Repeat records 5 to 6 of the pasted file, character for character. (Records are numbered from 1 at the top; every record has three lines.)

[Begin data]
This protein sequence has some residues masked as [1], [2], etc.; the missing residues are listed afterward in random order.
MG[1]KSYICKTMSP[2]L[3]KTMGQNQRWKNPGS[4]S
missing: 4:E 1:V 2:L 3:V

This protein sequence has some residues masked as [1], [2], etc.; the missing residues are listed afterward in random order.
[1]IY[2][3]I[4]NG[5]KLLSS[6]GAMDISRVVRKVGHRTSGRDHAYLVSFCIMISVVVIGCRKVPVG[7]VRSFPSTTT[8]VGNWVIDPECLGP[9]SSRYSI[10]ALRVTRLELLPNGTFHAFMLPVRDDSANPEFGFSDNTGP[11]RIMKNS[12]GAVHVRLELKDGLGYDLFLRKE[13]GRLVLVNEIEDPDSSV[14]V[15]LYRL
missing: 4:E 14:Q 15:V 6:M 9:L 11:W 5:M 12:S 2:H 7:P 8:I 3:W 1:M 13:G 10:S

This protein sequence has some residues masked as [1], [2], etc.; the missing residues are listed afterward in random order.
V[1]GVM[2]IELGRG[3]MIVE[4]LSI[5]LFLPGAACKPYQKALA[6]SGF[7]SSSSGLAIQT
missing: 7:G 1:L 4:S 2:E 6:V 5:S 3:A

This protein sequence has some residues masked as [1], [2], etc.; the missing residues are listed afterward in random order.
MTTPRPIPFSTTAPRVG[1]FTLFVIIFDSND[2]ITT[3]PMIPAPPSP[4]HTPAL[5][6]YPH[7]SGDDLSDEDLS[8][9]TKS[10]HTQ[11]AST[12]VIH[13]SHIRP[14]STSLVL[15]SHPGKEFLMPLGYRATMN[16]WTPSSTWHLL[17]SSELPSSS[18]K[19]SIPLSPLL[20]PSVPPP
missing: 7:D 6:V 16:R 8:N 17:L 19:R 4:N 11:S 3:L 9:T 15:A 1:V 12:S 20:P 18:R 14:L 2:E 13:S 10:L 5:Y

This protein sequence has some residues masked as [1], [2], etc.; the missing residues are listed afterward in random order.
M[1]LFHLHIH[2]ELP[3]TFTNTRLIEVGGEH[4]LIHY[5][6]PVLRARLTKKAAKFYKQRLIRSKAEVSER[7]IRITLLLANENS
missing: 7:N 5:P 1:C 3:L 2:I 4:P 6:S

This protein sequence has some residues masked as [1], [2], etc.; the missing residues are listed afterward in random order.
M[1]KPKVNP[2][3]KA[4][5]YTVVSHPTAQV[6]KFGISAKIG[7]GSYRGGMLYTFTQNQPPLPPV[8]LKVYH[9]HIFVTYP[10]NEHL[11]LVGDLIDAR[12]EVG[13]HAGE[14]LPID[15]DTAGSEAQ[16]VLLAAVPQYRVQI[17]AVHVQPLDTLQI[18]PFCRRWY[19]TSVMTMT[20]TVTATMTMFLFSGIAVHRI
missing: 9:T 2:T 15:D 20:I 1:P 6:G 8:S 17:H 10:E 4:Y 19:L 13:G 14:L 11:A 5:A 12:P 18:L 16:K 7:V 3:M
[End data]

This protein sequence has some residues masked as [1], [2], etc.; the missing residues are listed afterward in random order.
M[1]LFHLHIH[2]ELP[3]TFTNTRLIEVGGEH[4]LIHY[5][6]PVLRARLTKKAAKFYKQRLIRSKAEVSER[7]IRITLLLANENS
missing: 7:N 5:P 1:C 3:L 2:I 4:P 6:S

This protein sequence has some residues masked as [1], [2], etc.; the missing residues are listed afterward in random order.
M[1]KPKVNP[2][3]KA[4][5]YTVVSHPTAQV[6]KFGISAKIG[7]GSYRGGMLYTFTQNQPPLPPV[8]LKVYH[9]HIFVTYP[10]NEHL[11]LVGDLIDAR[12]EVG[13]HAGE[14]LPID[15]DTAGSEAQ[16]VLLAAVPQYRVQI[17]AVHVQPLDTLQI[18]PFCRRWY[19]TSVMTMT[20]TVTATMTMFLFSGIAVHRI
missing: 9:T 2:T 15:D 20:I 1:P 6:G 8:S 17:H 10:E 4:Y 19:L 13:G 14:L 11:A 5:A 12:P 18:L 16:K 7:V 3:M